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Filed 2/27/96



Plaintiff - Appellee,


No. 95-4090

(D.C. No. 94-CR-150-B)

Defendant - Appellant.

(D. Utah)

Before PORFILIO, McKAY, and KELLY, Circuit Judges.

After examining the briefs and the appellate record, this panel has determined
unanimously that oral argument would not materially assist the determination of this
appeal. See Fed. R. App. P. 34(a); 10th Cir. R. 34.1.9. The case is therefore ordered
submitted without oral argument.
Defendant Rick Dee Keebler, after entering a conditional guilty plea, appeals the
district court’s denial of his motion to suppress evidence. Mr. Keebler also appeals the
district court’s decision to impose a $5,000 fine as part of his sentence. For the reasons
This order and judgment is not binding precedent, except under the doctrines of
law of the case, res judicata, and collateral estoppel. The court generally disfavors the
citation of orders and judgments; nevertheless, an order and judgment may be cited
under the terms and conditions of 10th Cir. R. 36.3.

that follow, we affirm the denial of Mr. Keebler’s suppression motion and the
imposition of a $5,000 fine. We remand, however, for further consideration of Mr.
Keebler’s plea agreement in light of the Supreme Court’s decision in Bailey v. United
States, 116 S. Ct. 501 (1995).

In September 1994 Mr. Keebler was pulled over for speeding while driving in
Utah. The police officer made a routine request for Mr. Keebler’s driver’s license and
his vehicle registration. Mr. Keebler was unable to produce any vehicle registration
papers, and the California driver’s permit he gave to the officer was expired.
Additionally, the Colorado license plates on the vehicle were not registered to Mr.
Keebler’s car. Upon further checking, the officer discovered that a different Colorado
license plate number was registered to the vehicle. The officer then decided to impound
the car.

While performing an inventory search, the officer discovered large quantities of a
variety of drugs in Mr. Keebler’s car. When Mr. Keebler began reaching around the
front-seat area of the car, the officer interceded and found a loaded handgun under the
front seat. Mr. Keebler was subsequently charged with possession with intent to
distribute controlled substances pursuant to 21 U.S.C. § 841(a)(1) as well as with use
and carrying of a firearm in relation to a drug trafficking crime pursuant to 18 U.S.C.

§ 924(c). Mr. Keebler sought to suppress the drug evidence, asserting that the officer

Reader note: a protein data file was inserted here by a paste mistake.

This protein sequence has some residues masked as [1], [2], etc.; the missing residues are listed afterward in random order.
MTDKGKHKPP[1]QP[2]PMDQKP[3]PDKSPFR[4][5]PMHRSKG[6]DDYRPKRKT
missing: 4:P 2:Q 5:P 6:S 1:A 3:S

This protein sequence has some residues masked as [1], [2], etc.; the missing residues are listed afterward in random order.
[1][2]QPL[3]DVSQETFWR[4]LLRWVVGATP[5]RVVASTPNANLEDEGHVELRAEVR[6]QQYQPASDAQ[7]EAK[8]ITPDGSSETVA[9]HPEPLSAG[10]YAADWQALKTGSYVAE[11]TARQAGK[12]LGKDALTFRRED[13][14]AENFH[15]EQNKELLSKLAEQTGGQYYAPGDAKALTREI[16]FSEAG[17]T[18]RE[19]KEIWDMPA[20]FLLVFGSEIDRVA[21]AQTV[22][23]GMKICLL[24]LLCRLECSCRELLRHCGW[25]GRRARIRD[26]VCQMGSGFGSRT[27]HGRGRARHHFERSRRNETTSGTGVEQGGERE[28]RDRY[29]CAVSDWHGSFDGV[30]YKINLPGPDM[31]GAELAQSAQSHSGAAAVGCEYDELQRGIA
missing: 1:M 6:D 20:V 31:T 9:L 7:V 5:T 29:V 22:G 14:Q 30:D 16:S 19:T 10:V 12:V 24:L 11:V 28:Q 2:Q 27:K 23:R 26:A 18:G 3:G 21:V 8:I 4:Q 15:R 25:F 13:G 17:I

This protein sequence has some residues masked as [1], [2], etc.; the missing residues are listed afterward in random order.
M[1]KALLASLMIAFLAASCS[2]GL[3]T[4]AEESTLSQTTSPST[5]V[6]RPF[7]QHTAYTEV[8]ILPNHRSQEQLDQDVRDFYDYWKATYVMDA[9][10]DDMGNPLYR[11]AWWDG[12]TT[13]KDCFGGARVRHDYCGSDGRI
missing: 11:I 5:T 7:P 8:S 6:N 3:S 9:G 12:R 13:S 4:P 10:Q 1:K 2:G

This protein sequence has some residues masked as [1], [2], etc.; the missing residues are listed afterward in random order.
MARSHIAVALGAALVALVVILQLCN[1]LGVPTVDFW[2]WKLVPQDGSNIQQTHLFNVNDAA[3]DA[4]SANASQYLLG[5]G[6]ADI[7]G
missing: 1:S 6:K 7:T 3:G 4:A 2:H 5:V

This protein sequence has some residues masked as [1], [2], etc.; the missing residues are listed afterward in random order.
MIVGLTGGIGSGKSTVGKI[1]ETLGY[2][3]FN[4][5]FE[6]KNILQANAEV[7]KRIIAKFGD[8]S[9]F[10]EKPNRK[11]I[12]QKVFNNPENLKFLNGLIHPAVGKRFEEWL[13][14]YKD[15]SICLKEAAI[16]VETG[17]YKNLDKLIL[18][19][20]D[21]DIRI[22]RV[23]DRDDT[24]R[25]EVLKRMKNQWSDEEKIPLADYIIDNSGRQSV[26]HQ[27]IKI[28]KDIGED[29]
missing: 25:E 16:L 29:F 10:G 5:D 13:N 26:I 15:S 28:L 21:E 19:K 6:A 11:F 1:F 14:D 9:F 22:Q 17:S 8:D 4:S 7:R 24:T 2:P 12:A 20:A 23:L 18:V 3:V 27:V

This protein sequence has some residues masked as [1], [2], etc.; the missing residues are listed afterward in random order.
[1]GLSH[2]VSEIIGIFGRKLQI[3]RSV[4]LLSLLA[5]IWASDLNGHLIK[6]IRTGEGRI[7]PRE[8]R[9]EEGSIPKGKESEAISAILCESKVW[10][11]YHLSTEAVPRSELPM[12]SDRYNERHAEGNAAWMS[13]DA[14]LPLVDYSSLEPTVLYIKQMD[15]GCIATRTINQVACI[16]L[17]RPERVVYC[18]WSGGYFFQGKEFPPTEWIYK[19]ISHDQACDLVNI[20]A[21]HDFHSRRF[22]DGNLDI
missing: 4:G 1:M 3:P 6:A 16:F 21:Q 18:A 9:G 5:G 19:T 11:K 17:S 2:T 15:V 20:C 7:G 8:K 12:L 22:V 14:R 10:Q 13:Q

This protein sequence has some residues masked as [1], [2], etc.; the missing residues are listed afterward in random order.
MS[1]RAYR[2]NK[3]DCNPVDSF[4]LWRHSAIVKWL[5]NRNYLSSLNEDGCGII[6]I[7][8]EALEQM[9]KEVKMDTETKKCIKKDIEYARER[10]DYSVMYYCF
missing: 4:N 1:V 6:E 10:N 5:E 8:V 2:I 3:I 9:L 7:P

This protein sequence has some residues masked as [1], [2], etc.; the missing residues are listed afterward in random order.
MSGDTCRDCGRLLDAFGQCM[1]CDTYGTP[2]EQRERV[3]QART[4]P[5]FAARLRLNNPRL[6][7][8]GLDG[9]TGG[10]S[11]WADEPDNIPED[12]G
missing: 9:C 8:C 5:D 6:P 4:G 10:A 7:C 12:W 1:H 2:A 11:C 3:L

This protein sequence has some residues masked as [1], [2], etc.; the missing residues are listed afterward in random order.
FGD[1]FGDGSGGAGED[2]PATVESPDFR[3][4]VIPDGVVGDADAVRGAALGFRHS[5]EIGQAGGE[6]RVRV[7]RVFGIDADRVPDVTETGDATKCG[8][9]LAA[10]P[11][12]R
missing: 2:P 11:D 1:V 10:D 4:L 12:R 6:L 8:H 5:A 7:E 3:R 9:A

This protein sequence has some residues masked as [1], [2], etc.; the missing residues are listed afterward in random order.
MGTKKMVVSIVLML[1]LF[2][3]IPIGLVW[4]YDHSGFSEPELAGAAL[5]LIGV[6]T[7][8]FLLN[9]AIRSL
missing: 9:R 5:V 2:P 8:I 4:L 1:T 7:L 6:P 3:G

impermissibly inventoried the contents of his car. The district court denied the motion
to suppress. Subsequently, Mr. Keebler pled guilty to possession of methamphetamine
with intent to distribute and to the gun count. He reserved his right to appeal the
suppression decision. The district court sentenced Mr. Keebler to 262 months in prison
for the drug count and to a consecutive five years for the gun count. It also imposed a
$5,000 fine.

Mr. Keebler first argues that the police officer’s impoundment of his car was an
unreasonable seizure in violation of the Fourth Amendment. We decline to review this
issue because Mr. Keebler failed to raise it before the magistrate judge or the district
court. The record reveals that Mr. Keebler challenged the police officer’s inventory of
the car but not the initial decision to impound it.

Next, Mr. Keebler argues that the district court abused its discretion when it
imposed a $5,000 fine as part of his sentence. We review this decision for plain error
because Mr. Keebler failed to object to the fine during the district court proceedings.
United States v. Saucedo, 950 F.2d 1508, 1511 (10th Cir. 1991), cert. denied, 507 U.S.
942 (1993).


Sentencing Guideline § 5E1.2(a) provides that a fine shall be imposed in all cases
except where the defendant establishes that he is unable to pay a fine or is not likely to
ever become able to pay a fine. The district court recognized that Mr. Keebler currently
had no ability to pay $5,000 but relied on the fact that he could earn money by working
in the prison work system. R., supp. v. III, at 5. In United States v. Williams, 996 F.2d
231 (10th Cir. 1993), we upheld a $13,000 restitution order under similar circumstances.
The defendant had no current financial resources, but he had been sentenced to twenty
years in prison. The district court reasoned that the defendant would be able to use
money earned in prison to pay the restitution. Id. at 232. We held that the district court
did not abuse its discretion. Id. at 235. The facts of Mr. Keebler’s case fall squarely
within the Williams holding. Thus, we cannot say that the district court abused its
discretion, let alone that it committed plain error.

Finally, we point out that after Mr. Keebler pled guilty to the 18 U.S.C. § 924(c)
gun count and after the appellate briefs were filed in this case, the Supreme Court
decided Bailey v. United States, 116 S. Ct. 501 (1995). Bailey clarified the proper
interpretation of § 924(c) with the result that many of the Tenth Circuit’s prior § 924(c)
cases may no longer be good law. Although we express no opinion on the merits of the
matter, it may be possible that Mr. Keebler is not guilty of a crime under § 924(c).
Thus, we remand to the district court with instructions to reconsider the propriety of Mr.

Keebler’s guilty plea in light of Bailey.

We AFFIRM the district court’s denial of Mr. Keebler’s motion to suppress,
AFFIRM the district court’s decision to impose a $5,000 fine, and REMAND for
reconsideration of Mr. Keebler’s guilty plea to the § 924(c) count.
Entered for the Court
Monroe G. McKay
Circuit Judge